Homeowners’ Association Board Meetings can be stressful. Often there are discussions that lead to disagreements that can become personal and vindictive if not handled properly. Disagreements are not the problem – they are natural for any organization, but especially with a volunteer board. The key to keeping any conflicts under control and keeping disagreements productive is how you handle them.
Keep Conflicts Controlled In Board Meetings
You can’t stop conflicts, but you can control how they are handled. If you don’t control them properly you can end up with battle lines drawn and bickering that goes beyond the board meeting. This can lead to lots of problems, including personal attacks, arguments, and people leaving the HOA board in anger. It can also give HOA community members a poor impression of the board and its work. There are several ways to keep things under control.
Let Others Speak in the Meeting
Every board member has the right to speak up when they disagree with a decision or have information to contribute to a discussion. The manner in which they do this can keep the conversation positive.
When the floor is open for discussion, whether in a closed meeting or an open forum where any HOA member can ask questions, make it clear there is a time limit for each person. Usually, a few minutes is all anyone needs to make their case. Also, make it clear that no one speaks until they are recognized by the chairman or director of the board, then make sure everyone has their chance to speak.
Set Some Ground Rules
Anytime someone speaks, there should be strict rules on how they present their opinion and how they treat others who disagree with them. Here are some simple guidelines to follow.
- No personal accusations are permitted.
- No one interrupts another speaker.
- If the conflict can’t be resolved at the board meeting, a time and place for further discussion should be suggested or scheduled to ensure everyone has a say.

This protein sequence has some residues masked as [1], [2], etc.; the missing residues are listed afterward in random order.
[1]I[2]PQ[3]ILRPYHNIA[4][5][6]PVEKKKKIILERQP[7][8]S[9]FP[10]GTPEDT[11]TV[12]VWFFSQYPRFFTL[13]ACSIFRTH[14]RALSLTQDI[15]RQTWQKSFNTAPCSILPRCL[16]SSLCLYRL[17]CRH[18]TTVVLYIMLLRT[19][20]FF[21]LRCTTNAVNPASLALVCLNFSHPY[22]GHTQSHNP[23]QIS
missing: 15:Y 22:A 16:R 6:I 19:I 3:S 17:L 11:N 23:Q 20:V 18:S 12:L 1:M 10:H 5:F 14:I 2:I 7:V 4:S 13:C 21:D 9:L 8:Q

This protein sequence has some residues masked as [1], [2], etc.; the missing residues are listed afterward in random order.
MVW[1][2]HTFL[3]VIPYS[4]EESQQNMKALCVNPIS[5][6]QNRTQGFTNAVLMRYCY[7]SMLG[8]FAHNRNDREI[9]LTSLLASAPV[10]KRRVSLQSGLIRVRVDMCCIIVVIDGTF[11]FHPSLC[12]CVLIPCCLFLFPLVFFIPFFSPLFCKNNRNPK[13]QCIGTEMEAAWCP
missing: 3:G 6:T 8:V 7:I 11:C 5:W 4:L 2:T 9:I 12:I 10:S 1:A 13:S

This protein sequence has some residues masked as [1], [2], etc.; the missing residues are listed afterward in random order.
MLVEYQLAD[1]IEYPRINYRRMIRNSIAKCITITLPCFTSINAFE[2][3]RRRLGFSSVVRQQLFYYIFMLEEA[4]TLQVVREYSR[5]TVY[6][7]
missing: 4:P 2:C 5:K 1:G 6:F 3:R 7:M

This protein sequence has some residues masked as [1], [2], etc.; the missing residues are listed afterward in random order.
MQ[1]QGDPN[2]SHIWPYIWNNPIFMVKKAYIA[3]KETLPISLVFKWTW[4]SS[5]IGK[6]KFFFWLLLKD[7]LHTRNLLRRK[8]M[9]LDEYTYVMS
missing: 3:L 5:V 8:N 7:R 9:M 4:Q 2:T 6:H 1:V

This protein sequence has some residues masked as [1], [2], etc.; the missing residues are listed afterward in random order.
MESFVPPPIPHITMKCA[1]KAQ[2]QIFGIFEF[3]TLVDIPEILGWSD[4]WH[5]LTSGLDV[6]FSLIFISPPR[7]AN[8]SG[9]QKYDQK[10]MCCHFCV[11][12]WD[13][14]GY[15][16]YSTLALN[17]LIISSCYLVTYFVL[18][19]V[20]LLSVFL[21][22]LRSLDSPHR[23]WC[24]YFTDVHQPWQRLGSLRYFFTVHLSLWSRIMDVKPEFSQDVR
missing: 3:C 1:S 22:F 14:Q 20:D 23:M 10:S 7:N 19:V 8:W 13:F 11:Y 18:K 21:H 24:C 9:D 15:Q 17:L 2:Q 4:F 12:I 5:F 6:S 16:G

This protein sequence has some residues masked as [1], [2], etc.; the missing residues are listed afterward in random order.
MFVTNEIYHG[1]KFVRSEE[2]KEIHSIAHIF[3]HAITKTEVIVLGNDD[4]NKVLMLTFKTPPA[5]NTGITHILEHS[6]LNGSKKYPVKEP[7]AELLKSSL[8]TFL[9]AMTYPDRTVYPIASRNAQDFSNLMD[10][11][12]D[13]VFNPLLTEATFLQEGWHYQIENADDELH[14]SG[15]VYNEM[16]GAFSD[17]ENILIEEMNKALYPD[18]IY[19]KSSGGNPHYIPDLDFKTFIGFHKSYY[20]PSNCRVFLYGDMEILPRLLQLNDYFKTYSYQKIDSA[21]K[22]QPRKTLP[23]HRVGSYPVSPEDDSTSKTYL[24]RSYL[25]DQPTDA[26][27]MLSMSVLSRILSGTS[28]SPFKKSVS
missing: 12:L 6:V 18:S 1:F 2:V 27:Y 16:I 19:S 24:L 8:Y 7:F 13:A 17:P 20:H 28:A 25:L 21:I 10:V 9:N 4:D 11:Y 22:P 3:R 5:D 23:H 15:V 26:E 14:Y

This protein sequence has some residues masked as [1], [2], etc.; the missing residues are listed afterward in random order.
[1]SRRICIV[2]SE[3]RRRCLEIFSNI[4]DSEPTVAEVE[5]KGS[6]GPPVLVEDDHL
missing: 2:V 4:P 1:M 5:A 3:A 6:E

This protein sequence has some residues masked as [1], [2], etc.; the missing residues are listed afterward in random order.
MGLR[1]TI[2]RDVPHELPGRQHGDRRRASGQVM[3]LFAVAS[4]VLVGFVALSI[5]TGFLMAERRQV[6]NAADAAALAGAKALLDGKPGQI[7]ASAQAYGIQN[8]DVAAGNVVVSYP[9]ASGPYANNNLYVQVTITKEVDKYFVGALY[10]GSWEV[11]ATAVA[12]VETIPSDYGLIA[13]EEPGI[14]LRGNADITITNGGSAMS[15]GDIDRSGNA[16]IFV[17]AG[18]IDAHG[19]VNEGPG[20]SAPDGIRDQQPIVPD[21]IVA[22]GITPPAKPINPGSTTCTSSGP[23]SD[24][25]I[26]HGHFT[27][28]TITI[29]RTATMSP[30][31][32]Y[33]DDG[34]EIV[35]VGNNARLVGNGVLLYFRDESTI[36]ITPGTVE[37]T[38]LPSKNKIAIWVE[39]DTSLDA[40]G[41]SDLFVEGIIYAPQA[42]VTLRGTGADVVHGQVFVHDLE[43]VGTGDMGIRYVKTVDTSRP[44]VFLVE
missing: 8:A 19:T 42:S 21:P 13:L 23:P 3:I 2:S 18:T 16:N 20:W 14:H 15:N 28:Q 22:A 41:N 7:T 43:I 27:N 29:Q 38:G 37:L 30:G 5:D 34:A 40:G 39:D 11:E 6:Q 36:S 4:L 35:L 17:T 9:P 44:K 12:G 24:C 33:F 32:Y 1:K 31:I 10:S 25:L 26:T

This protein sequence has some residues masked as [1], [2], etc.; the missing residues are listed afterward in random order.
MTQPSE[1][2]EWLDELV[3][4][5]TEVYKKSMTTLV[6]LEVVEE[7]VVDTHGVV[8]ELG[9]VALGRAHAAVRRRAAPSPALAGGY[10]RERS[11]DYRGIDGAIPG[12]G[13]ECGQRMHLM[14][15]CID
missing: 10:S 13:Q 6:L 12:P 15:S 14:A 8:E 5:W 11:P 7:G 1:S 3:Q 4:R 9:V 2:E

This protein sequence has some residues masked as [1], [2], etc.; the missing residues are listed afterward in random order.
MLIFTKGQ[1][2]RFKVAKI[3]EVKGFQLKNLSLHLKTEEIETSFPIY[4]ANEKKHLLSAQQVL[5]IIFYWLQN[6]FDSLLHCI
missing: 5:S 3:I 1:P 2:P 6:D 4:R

- Board members should not form alliances outside the board room to further their own agenda. If they have a grievance, it needs to be brought to the attention of the board and handled internally.
- Board members should not gossip to the media, social media, the HOA community or the HOA community at large. Productive discussions are encouraged but should include all board members, not just factions.
Preventing Conflicts Before They Happen
Conflicts often arise when there is not enough structure or oversite for HOA board members or officers. It also occurs when there is no clear mission statement or understanding of the role of the HOA board. To minimize the opportunities for these kinds of conflicts, the HOA board of directors need to address some common issues before they turn into battles.
Have a Clear Mission Statement
A clear mission statement outlining what the HOA Board’s purpose is and how it functions to achieve those goals lets everyone know why the board exists and what it can and can’t do.
Have Guidelines in Place for Evaluating the Director
Many conflicts arise when the Director of an HOA board tries to wield more power than the position should have. The expectations for the Director should be outlined clearly so there is no misunderstanding about the position’s limits of power and the fact that the Director answers to the board and not the other way around.
Allow the HOA Board to Evolve
Many conflicts arise at board meetings when a younger or newer faction of an HOA board doesn’t agree with the “Old Guard.” It is important for everyone to realize that HOAs must evolve over time to meet the changing needs of a growing community. Keeping an open mind and periodically revisiting rules or regulations that may have become outdated is one of the most important functions of HOA board meetings.
Keep in Mind the Greater Good
There will be times of crisis when board members’ emotions will run high. It may be due to a lawsuit, someone has done something illegal or disagreement about how to proceed with a new ordinance. It is key for all members of the board to remember the overall goal. Even if they disagree with a decision, once it has been made, they need to support the Board. Community members will cease to trust in the board’s ability to represent their best interests.
Leave it at the Door
Finally, any conflicts at a board meeting need to be left there. Never take it outside the meeting and don’t allow it to become personal. If you see this happening, it needs to be brought up at a closed-door meeting. With all members involved tough situations can be defused quickly.